[sword-devel] New website - installation instructions
greg.hellings at gmail.com
Fri Dec 19 16:20:52 MST 2008
On Fri, Dec 19, 2008 at 4:19 PM, Eeli Kaikkonen
<eekaikko at mail.student.oulu.fi> wrote:
> 2. The end user should have the final word after the initial phase. We
> should think what happens when the user installs the first application, then
> installs some modules with that, then installs another application, installs
> modules with that... All frontends should use the library API/files/paths so
> that if the user configurates things with one app it's seen in another app,
> too. If user takes off some paths they should be taken off from all
> frontends. If user adds some paths they should be added for all frontends.
> If user changes the default install location it should be changed for all
> frontends. This all should work independend of the app install location and
> not depending whether the app uses a statically build Sword library or
> shared one.
Personally I see the joy in this, but it also strikes me as somewhat
anti-Windows. When I'm in a Unix-like environment, I expect that my
vi, vim and gvim will all read the same ~/.exrc (I think that's the
name of it), then vim and gvim will read ~/.vimrc and then gvim will
also read yet another file (~/.gvimrc, IIRC). However, in Windows,
I'm not expecting that behavior. My perception of Windows programs is
that they're more siloed than their Unix counterparts. While I am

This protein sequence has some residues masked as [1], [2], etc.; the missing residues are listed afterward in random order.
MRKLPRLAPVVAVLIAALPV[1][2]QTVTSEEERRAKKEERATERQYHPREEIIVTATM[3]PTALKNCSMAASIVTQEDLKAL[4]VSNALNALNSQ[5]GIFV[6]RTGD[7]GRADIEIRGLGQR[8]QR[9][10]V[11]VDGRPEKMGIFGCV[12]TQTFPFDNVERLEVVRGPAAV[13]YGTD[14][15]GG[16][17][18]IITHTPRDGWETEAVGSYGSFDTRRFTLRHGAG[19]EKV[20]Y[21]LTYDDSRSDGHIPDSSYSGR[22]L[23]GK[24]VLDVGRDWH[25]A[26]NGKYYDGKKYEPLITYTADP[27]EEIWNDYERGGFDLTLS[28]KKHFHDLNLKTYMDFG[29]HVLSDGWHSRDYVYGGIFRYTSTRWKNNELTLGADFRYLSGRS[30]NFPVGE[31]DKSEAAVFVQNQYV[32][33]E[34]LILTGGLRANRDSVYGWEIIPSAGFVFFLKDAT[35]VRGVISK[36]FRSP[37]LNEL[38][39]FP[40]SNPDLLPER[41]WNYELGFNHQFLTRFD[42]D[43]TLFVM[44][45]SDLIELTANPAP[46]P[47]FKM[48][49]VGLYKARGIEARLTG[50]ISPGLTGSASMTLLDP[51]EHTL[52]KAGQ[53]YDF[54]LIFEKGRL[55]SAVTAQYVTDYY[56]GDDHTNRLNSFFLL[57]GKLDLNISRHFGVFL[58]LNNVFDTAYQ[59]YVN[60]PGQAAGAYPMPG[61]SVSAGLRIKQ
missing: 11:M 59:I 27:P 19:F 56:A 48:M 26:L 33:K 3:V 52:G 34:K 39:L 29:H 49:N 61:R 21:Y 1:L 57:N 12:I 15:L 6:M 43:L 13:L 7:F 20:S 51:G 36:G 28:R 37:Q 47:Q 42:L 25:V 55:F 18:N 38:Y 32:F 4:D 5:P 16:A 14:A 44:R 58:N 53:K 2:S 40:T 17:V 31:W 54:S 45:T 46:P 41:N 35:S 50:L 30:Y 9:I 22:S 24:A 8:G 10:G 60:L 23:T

deep in the workings of SWORD and sort of can see why this behavior
would be nice for developers and programmers, I definitely wouldn't
expect it, if I wasn't aware that the various applications share so
much of a common heritage.
Judging from how I look at programs in Windows - even if they are all
capable of reading the the same file formats pulled from the same
electronic library, it might startle me that changing a configuration
in, say, GnomeSword, changes how my BPBible works, while installing
what I thought was an application-specific module in BibleCS results
in the same thing appearing in BibleTime. I'd imagine most people who
aren't deeply steeped in SWORD lore and who aren't familiar with the
concept of the shared library (or cross-platform library, to be more
accurate) across the applications might be curious and report to the
BibleTime people, "My BibleTime is reading files from The SWORD
Project for Windows. Help!" or to the BibleCS group, "BibleCS deleted
my GnomeSword modules - why'd it do that?"
Just my impressions from the world of Windows/Unix differences.
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